Through meticulous attention to detail, these shots can only be fully absorbed through re-play.  (I saw this movie twice and still can’t say I know what was happening on a balcony in the left hand corner of one scene).  Some might say it made the film too visually busy, but I would argue there are well-chosen times and places for its Martin Handford-like artistry.

Sonder is created because the animators added details as complex as life itself.  Like walking through a busy crowd, it’s both overwhelming and belittling to watch.  Sonder plays as essential a role in this movie’s cinematography as it does in existentialism.  One cannot feel precious or individual when we think about how every one of our little human plights are completely relatable.

Finally, this film goes beyond discussing purpose merely in a society, but purpose in the infinite expanse of reality.  Expertly foreshadowed throughout the film, the climax takes us into the human world where we see that a child has been playing with the Lego world the entire time.

The lines between fantasy and reality are still blurred as Emmet becomes mostly immobile outside his world, but still has his own thoughts and free will.  This one detail is where the movie’s fantasy construct could have it completely fall apart, or make The Lego Movie one of the most profound discussions of existentialism since Nietzsche’s Beyond Good and Evil.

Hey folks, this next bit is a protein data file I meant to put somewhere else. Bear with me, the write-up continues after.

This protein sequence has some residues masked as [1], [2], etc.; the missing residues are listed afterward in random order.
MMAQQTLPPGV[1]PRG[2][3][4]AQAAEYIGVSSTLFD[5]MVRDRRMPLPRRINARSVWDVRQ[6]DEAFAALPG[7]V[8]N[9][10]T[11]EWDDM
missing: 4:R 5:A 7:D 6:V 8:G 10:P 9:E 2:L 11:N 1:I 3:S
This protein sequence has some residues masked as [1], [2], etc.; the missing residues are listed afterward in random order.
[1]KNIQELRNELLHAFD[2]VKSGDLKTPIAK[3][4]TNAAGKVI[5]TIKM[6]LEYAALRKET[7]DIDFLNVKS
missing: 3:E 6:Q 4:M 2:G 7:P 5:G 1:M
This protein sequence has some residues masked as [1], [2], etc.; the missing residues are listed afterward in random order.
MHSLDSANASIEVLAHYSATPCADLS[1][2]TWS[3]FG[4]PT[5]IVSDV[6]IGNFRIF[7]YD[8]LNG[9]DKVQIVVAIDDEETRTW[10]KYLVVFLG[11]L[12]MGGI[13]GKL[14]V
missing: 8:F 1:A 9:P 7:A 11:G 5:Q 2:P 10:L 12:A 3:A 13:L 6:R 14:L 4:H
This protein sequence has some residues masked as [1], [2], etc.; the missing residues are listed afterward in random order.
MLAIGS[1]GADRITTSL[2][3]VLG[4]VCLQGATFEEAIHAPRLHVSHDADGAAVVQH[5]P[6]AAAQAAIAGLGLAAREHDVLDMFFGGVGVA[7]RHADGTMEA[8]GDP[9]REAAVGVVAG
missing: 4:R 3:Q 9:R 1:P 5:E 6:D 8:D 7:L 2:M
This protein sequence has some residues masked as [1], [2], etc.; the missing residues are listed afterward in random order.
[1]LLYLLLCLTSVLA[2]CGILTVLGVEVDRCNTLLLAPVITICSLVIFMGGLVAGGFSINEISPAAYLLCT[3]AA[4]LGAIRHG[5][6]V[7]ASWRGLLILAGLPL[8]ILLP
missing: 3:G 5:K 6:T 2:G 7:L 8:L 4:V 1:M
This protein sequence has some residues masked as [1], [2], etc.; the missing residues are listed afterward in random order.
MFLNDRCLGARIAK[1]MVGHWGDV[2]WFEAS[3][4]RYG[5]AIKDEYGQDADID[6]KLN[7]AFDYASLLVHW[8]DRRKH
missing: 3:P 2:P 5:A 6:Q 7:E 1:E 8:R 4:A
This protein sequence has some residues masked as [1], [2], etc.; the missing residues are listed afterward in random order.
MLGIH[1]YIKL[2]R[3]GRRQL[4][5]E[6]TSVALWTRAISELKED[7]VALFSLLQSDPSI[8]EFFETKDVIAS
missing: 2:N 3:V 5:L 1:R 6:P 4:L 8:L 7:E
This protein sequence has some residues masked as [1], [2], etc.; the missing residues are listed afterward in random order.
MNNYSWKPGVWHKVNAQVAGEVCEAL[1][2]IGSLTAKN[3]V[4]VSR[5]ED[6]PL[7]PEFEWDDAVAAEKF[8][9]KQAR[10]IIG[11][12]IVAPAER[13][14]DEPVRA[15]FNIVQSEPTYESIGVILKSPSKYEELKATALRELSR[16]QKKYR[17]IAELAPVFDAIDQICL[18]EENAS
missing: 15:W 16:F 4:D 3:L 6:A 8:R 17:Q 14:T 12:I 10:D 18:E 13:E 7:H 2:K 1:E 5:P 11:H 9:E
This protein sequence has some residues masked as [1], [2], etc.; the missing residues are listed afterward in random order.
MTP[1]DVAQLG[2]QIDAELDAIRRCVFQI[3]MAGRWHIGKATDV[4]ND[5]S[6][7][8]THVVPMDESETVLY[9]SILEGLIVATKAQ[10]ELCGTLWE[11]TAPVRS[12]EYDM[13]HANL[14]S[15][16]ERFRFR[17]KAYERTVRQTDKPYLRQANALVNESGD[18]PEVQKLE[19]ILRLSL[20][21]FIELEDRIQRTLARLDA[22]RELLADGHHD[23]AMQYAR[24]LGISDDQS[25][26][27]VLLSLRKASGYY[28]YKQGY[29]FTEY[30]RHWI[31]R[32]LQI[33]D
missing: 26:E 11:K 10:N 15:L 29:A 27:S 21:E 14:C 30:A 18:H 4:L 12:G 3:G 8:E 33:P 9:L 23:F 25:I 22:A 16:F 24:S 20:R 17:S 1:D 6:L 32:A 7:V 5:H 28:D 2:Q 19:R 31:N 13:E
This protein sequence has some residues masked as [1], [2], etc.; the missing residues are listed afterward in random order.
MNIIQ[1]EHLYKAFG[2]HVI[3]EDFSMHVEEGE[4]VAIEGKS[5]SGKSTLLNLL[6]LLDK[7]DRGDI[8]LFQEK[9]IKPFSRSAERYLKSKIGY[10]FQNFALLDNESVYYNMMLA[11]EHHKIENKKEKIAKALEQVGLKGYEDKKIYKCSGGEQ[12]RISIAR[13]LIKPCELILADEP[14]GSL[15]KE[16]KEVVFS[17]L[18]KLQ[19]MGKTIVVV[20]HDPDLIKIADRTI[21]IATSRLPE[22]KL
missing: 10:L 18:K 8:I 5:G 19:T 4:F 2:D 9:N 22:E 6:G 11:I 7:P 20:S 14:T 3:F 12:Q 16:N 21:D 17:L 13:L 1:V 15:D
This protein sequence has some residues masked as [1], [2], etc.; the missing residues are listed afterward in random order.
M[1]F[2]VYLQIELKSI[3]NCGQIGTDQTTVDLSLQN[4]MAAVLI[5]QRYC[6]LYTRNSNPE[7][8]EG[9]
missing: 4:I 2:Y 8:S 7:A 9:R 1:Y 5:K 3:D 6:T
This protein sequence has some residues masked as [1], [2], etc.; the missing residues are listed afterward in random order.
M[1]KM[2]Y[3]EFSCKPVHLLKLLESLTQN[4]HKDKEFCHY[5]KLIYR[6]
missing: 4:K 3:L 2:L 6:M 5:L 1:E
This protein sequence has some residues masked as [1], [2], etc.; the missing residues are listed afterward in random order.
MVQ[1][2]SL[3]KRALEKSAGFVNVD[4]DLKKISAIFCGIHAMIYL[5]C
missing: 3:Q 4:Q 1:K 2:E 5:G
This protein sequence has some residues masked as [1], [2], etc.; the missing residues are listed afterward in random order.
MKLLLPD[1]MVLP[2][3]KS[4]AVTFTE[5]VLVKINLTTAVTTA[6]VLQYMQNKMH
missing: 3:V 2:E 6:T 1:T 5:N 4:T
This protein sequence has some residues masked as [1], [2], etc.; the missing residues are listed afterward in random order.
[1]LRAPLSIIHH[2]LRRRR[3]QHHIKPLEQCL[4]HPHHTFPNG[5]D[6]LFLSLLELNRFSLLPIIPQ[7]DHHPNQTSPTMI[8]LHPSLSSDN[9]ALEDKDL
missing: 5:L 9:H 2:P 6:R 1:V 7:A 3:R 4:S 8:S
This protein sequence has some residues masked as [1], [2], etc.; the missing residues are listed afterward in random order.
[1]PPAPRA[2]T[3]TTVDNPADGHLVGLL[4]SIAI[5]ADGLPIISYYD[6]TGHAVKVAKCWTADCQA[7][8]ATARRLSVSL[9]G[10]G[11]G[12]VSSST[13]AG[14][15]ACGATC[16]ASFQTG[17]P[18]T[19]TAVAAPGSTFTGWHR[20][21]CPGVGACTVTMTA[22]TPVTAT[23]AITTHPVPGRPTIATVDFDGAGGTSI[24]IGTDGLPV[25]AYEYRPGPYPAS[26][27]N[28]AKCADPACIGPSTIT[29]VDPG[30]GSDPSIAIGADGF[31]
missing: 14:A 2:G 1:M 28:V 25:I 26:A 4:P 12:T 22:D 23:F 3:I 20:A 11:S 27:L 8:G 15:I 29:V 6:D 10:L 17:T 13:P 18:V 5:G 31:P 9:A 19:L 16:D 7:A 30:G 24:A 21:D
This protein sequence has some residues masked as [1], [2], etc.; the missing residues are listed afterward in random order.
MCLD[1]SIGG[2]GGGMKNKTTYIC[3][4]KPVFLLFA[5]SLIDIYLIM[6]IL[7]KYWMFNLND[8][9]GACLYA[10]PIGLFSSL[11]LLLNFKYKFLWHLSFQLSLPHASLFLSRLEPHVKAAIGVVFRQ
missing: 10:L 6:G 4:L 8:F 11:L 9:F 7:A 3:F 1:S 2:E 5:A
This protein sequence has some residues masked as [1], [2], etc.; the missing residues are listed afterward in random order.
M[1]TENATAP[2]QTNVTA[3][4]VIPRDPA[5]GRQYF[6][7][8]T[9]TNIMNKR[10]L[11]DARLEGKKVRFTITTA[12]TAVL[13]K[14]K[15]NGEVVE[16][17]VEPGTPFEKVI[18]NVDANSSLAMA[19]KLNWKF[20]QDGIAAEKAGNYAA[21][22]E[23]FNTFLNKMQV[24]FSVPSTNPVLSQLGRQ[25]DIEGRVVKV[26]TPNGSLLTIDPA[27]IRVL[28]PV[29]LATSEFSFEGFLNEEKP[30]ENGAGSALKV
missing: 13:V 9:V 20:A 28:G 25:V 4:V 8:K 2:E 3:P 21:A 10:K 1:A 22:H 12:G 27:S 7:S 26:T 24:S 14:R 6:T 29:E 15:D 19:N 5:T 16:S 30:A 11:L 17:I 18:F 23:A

What if Emmet’s physical immobility is not just an unexplained plot hole, but represents our limit to understanding human existence?  The most that Emmet can do to move is, with greatly concentrated effort, knock himself off a table.  This act of breakthrough could represent the breakthroughs of genius had by great philosophers.

With each quote, like those included herein, existentialists perform breakthroughs as significant to the universe as a tiny Lego man twitching on a table would be to us.

It makes one wonder: Is there a God that controls us like tiny yellow men and women?  Are there multiple Gods that fight like siblings in disagreement, with contradictory intentions?  Are we being manipulated or merely manipulating each other?  Should we feel more responsibility for the way we abide by the assemblage of our society?

At its core, existentialism is about defining one’s own path through reality empirically, disregarding doctrine.  It’s about building one’s reality.  If Nietzsche is right and “God is dead” then our reality is completely reliant on our own choices, but what makes that any harder than playing with Lego?  Funny how the toys and games we invent are often just our chance to play God.

The Lego Movie makes one want to play more, create more and celebrate individuality, yet it does so not through morals, but through questions.  Plus, putting aside all the dark parts of existentialism (we are all alone, life is pointless, the inevitability of human existence) this is a fun movie!

Even if it is just a toy, there is no better device to explain existentialism than Lego.